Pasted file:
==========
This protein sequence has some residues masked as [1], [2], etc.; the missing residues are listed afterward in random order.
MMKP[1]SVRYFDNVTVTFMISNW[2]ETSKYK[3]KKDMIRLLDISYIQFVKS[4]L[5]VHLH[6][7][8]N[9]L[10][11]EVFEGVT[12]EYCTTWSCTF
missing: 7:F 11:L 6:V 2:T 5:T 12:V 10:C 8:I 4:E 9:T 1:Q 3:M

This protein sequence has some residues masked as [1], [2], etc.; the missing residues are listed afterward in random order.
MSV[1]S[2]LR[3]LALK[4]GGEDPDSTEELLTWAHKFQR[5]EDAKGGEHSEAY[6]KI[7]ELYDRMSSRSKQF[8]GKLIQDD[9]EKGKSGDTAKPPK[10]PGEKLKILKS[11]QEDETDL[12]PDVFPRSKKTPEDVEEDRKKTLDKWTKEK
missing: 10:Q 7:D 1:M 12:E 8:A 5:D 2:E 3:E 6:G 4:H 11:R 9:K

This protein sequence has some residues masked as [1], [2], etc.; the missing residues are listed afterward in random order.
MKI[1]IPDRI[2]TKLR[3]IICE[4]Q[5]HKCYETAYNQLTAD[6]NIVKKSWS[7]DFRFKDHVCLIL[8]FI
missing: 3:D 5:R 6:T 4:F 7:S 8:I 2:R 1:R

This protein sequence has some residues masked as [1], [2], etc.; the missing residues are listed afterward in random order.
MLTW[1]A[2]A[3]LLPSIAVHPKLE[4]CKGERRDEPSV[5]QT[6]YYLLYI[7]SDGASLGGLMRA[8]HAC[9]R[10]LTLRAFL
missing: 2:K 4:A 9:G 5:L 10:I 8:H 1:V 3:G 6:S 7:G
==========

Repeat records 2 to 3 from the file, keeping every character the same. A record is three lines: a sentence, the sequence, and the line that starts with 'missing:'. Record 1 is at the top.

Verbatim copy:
This protein sequence has some residues masked as [1], [2], etc.; the missing residues are listed afterward in random order.
MSV[1]S[2]LR[3]LALK[4]GGEDPDSTEELLTWAHKFQR[5]EDAKGGEHSEAY[6]KI[7]ELYDRMSSRSKQF[8]GKLIQDD[9]EKGKSGDTAKPPK[10]PGEKLKILKS[11]QEDETDL[12]PDVFPRSKKTPEDVEEDRKKTLDKWTKEK
missing: 10:Q 7:D 1:M 12:E 8:A 5:D 2:E 3:E 6:G 4:H 11:R 9:K

This protein sequence has some residues masked as [1], [2], etc.; the missing residues are listed afterward in random order.
MKI[1]IPDRI[2]TKLR[3]IICE[4]Q[5]HKCYETAYNQLTAD[6]NIVKKSWS[7]DFRFKDHVCLIL[8]FI
missing: 3:D 5:R 6:T 4:F 7:S 8:I 2:R 1:R